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PostPosted: Thu Sep 07, 2006 8:19 pm 
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Shiny Wobbuffet Prince
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Well, I sorta just started latin, but I'll entertain people's curiosities if you wish. I do have the book, after all. Here are some of the words I've memorized though. Use them in conversation to confuse people! I'll cover the pronunciation before any words though.

"Ae" is pronounced, "I" as in, "I went to the store".

There is no "w" in Latin, because the letter "V" makes the W sound. SO it's like.....to use Josiah's example, We for Wendetta. Makes things rather confusing.

"is" is pronounced "ees" like, "Reeses".


Um, that's all I can think of at the moment. If anyone wants to know a word in Latin, I'll do my best to entertain the thought.

But to start it up, something Silver will find interesting. MK too.

"Silva" means Forest. Of course, it's pronounces, "Silwah", but still.

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Stevenson's Vocabulary Word of the Week:

Foment: (verb) To excite or arouse, i.e. 2014's Week of Randomness hopes to foment some activity on the forums.


Stevenson's Latin Phrase of the Week:

Brutum Fulmen: (senseless thunderbolt) This phrase, coined by Pliny the elder, is used to refer to an empty threat.
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PostPosted: Fri Sep 08, 2006 8:40 am 
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<span style='color:gray'>I've been learning Latin is school, SO I think it's boring just because I HAVE to do it :Zzz:

but I know tons of words and endings and I can write some simple sentences.</span>

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PostPosted: Sat Sep 09, 2006 12:05 am 
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Either of you know how to say 'forever'? How about 'eternal'?

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PostPosted: Mon Nov 13, 2006 8:00 pm 
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Shiny Wobbuffet Prince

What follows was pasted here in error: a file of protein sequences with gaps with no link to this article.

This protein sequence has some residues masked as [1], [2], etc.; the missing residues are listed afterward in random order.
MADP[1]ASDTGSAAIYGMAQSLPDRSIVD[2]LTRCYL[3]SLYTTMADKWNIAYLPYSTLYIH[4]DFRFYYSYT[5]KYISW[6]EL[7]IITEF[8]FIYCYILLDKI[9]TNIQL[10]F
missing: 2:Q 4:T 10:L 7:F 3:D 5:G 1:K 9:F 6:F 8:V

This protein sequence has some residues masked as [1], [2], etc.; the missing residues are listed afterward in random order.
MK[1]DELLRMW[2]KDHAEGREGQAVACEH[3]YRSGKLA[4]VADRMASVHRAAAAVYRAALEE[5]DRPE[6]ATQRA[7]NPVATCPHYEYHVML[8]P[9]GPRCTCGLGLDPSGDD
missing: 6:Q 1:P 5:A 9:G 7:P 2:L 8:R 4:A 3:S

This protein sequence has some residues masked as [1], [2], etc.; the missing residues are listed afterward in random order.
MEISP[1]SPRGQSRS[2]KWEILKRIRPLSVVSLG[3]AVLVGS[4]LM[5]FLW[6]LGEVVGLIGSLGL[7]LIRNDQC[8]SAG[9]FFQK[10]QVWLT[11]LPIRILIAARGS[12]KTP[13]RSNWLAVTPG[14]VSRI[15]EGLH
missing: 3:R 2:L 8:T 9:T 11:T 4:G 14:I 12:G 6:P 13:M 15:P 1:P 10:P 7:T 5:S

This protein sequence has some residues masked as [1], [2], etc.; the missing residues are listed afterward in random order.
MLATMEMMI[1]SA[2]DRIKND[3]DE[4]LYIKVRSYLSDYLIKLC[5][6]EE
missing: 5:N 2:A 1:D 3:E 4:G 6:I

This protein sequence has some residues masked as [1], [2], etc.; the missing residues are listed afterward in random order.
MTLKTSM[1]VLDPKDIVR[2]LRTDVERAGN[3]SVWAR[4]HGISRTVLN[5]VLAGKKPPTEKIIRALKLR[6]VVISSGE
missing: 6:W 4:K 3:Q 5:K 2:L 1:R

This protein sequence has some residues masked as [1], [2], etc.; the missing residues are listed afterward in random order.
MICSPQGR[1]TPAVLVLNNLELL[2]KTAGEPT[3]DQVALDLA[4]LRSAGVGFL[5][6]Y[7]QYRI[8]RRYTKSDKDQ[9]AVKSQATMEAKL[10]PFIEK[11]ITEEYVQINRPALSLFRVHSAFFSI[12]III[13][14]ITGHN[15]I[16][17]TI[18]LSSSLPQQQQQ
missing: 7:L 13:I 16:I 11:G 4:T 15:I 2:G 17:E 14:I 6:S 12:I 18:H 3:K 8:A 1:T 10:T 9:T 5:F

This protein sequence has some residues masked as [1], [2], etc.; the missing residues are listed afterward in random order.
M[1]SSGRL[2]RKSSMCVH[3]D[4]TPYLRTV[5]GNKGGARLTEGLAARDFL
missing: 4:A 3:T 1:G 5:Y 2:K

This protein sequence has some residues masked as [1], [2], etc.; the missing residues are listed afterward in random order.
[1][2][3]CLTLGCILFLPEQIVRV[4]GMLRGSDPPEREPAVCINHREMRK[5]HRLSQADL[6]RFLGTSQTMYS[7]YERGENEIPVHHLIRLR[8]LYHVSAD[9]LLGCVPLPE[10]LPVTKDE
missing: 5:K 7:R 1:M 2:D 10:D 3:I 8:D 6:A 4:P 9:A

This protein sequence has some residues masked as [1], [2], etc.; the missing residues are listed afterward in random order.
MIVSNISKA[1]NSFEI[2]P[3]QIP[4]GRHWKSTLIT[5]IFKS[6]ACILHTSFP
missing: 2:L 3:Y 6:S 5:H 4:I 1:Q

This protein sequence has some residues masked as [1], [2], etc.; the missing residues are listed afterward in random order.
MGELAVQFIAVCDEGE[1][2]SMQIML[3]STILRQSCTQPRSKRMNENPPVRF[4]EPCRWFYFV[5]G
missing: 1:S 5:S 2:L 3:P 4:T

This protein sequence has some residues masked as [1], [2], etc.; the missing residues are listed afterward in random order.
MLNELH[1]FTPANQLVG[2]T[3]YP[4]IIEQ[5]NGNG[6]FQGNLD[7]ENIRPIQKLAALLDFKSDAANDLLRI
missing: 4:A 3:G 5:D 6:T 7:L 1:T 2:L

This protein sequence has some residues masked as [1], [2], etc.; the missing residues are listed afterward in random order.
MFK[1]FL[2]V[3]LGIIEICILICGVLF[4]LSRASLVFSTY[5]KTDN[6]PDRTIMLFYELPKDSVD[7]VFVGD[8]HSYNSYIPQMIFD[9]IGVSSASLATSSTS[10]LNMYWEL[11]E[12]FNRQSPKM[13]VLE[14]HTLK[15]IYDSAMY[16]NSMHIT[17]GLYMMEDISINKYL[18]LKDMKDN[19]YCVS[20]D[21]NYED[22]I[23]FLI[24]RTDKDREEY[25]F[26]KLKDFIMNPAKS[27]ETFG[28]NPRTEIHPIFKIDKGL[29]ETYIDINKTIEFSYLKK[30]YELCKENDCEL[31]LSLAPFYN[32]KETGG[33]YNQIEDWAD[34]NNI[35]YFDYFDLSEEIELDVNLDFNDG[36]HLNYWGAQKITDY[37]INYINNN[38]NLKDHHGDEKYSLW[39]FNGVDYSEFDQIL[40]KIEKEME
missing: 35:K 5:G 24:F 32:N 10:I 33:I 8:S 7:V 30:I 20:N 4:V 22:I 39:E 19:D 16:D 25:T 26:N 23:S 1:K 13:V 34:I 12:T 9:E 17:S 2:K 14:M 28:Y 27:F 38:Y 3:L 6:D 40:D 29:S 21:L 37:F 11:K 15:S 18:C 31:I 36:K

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Late post, sorry. Lessee here, going on what resources I have, I can't find either. Semper is always. Diu means "For a long time".

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Stevenson's Vocabulary Word of the Week:

Foment: (verb) To excite or arouse, i.e. 2014's Week of Randomness hopes to foment some activity on the forums.


Stevenson's Latin Phrase of the Week:

Brutum Fulmen: (senseless thunderbolt) This phrase, coined by Pliny the elder, is used to refer to an empty threat.
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PostPosted: Tue Nov 14, 2006 9:38 am 
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Ave Caesar, morituri te salutant!

It's one of the only thing I know in latin.

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PostPosted: Tue Jan 09, 2007 10:28 pm 
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Yeah...don't know what that means....so...still open for questions.....

And just so I can legally bump the thread and stuff, some things I forgot to post earlier.


Every word in Latin has a gender. It's either masculine, feminine, or neuter. Gender often dictates what the endings are....

Speaking of endings, there are five cases, six actually, but one's the same as another one.

nominative- subject of sentence
genitive- when something is possessing something
dative- indirect object of sentence
accusative- direct object of a sentence
ablative- most everything else.
vocative-when you're calling someone by name.

Now, there are other ways to use those cases, those are just the most common uses.

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Stevenson's Vocabulary Word of the Week:

Foment: (verb) To excite or arouse, i.e. 2014's Week of Randomness hopes to foment some activity on the forums.


Stevenson's Latin Phrase of the Week:

Brutum Fulmen: (senseless thunderbolt) This phrase, coined by Pliny the elder, is used to refer to an empty threat.
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PostPosted: Sun Jan 14, 2007 9:04 pm 
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I, too, am in Latin I, and, so far, have been doing better than Stevenson ( :P ). But that's not the point.

When you listed the cases, you incorrectly said vocative endings are the same as another (not specifically, but it was implied), whereas a 2nd declension, AND masculine noun ending in -us or -ius in the nominative has the ending instead changed to -e or -i respectively in the vocative case. But otherwise it's the same.

Sorry to sound a little bit know-it-all-ish, but I like picking on Stevenson.
Anyway, Shadowman, "Ave Caesar, morituri te salutant!" means "Hail Caesar, those about to die salute you!"